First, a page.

Geeks like stuff. Lots of it, from books, to memorabilia to collectibles. We hang onto old comic books, with the hope that they’ll one day be worth the millions that a good copy of Action Comics #1 fetches at auction, or out of nostalgic whimsy, looking back on the rosy days of our childhood, when out crushes and favorites weren’t hampered by a modern, cynical viewpoint.
Over this past winter, I bought an X-Box 360 Pro from a fellow 501st member. The price was good, and it’s been something that I’ve had my eyes on for a while. Many of my friends are gamers, and there’s a number of games that I’ve enjoyed playing over the years, but I’ve never gotten any good at almost all of them, simply because I never had a regular opportunity to play games.
This purchase, not counting my computer, marked the first gaming system that I acquired since my very early childhood. My first was a classic Game Boy. It was gray, green and darker green screen and only had a couple of buttons. I had just a handful of games for it: Tetris, Return of the Jedi and The Legend of Zelda: Link’s Awakening. I loved all of those games, especially Zelda, and played it through high school, when the more advanced gaming systems began to hit the market.
I still have my old Game Boy; it’s sitting on the bookshelf across the living room from me, unused, out of the way, out of batteries. Every now and then, I’ll fire it up and walk around the Koholint Island. When thinking back to my childhood’s geekier moments, this game inevitably played a larger part. I remember very clearly the day that I got it, and promptly, the disappointment at struggling to complete some of the earlier tasks. It would be years before I actually finished the game, not for the lack of trying. It was an exciting game, and for that reason, I still have the unit sitting here around my apartment.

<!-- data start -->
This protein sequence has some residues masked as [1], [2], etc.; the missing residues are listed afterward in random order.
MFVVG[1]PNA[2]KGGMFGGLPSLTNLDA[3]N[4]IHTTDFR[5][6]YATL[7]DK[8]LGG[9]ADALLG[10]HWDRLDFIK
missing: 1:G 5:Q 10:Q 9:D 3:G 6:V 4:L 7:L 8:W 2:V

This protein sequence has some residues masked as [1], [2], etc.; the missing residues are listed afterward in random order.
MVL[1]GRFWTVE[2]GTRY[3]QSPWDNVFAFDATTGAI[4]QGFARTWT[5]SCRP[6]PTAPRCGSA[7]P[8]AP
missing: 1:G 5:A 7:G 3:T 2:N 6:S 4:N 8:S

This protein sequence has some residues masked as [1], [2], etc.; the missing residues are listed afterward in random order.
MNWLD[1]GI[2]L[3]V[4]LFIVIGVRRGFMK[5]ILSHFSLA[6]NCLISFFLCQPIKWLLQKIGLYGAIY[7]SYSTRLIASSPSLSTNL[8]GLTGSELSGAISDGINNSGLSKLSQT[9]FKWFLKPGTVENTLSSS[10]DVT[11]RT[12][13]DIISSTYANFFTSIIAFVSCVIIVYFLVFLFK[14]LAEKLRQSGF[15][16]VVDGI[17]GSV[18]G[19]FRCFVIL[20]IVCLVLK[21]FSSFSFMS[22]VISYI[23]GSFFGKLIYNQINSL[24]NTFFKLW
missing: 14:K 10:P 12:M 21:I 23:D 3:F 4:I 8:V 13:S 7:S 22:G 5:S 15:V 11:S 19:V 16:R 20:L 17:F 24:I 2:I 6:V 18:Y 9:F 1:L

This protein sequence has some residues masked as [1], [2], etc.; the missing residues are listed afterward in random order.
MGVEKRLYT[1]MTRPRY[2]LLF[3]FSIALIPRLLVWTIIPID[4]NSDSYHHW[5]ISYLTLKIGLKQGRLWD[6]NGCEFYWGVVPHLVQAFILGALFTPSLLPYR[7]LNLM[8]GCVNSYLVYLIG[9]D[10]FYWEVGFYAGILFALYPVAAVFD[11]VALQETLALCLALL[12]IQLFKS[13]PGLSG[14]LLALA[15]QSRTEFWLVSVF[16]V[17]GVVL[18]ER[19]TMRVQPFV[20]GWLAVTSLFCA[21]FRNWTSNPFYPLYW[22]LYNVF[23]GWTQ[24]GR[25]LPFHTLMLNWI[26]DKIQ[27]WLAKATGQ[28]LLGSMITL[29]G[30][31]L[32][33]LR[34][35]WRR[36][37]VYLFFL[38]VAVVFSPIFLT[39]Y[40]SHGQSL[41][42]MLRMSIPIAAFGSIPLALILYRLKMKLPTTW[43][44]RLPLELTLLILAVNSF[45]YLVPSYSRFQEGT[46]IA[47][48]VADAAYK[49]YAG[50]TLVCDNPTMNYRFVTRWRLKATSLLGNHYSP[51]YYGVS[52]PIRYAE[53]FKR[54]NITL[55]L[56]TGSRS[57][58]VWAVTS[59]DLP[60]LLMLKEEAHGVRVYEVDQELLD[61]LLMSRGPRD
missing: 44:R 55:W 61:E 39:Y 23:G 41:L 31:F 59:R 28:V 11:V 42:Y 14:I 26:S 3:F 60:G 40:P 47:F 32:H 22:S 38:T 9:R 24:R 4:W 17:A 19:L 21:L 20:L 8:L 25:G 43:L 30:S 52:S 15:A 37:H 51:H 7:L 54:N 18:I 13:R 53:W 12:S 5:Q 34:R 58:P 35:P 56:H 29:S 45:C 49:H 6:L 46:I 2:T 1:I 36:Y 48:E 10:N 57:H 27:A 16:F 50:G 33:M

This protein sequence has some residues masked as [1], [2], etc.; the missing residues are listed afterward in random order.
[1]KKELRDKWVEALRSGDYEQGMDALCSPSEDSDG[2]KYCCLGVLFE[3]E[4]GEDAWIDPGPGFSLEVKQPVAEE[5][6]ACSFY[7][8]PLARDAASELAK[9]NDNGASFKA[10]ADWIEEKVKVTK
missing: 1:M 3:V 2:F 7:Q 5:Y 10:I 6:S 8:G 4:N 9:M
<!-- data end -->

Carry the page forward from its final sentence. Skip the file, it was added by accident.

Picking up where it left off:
While I’ve been in the loop with gaming in the years between first getting the Game Boy (probably 1991 or 1992, when I was 7 or 8, making this particular unit 18-19 years old – still in good working order, although the screen is blacked out on one side) gaming has exploded in so many ways. Graphics, story, gamplay, etc have changed so much during that time, as has technology. Comparing the Game Boy to my phone, it’s simply amazing to see what has changed in the years since. And, considering the error rate in the X Box 360, my Game Boy is considerably more reliable.
However, I don’t believe that improvements in graphics and computing power are necessarily better, and for this reason, I wouldn’t trade this particular piece of my childhood for anything. It’s a milestone item from my own childhood, something that lends itself a certain amount of geek street credit, as my friends have pulled it off the shelf to stare at it, not having seen one in years.
Thinking back to the things that I’ve accumulated over the years, there’s other similarly geeky things that I’ve found and held onto that I would hold up as pinnacles of my own geekiness. A battered and tattered copy of The Science Fiction Hall Of Fame, Vol 1, edited by Richard Silverberg remains one of my favorite books of all time, although at this point, I’m a little afraid to read it, considering that the book is quite old and somewhat falling apart. I’ve been tempted to buy a new version of it, but haven’t, out of money, attention and the realization that there’s something to the stories that just wouldn’t live up to my memories of them outside of that copy. The same thing applies to my old copy of Ringworld, with its gorgeous cover. A toy Space Shuttle that sits on the window sill above my sink is quite a bit more durable, but equally seeped in memories from the past.
Someday, maybe I will be able to set aside space, time and energy to properly take care of these artifacts from my childhood and from the history of geek-things, putting them under glass to preserve them for others who will hopefully see them and appreciate their impact and meaning in the greater scheme of things. Certainly, other people around the world have put such things into museums, for their cultural impact has been far-ranging and great, inspiring generations of people to live out their fantasies of being able to create and recreate treasured stories from their childhoods.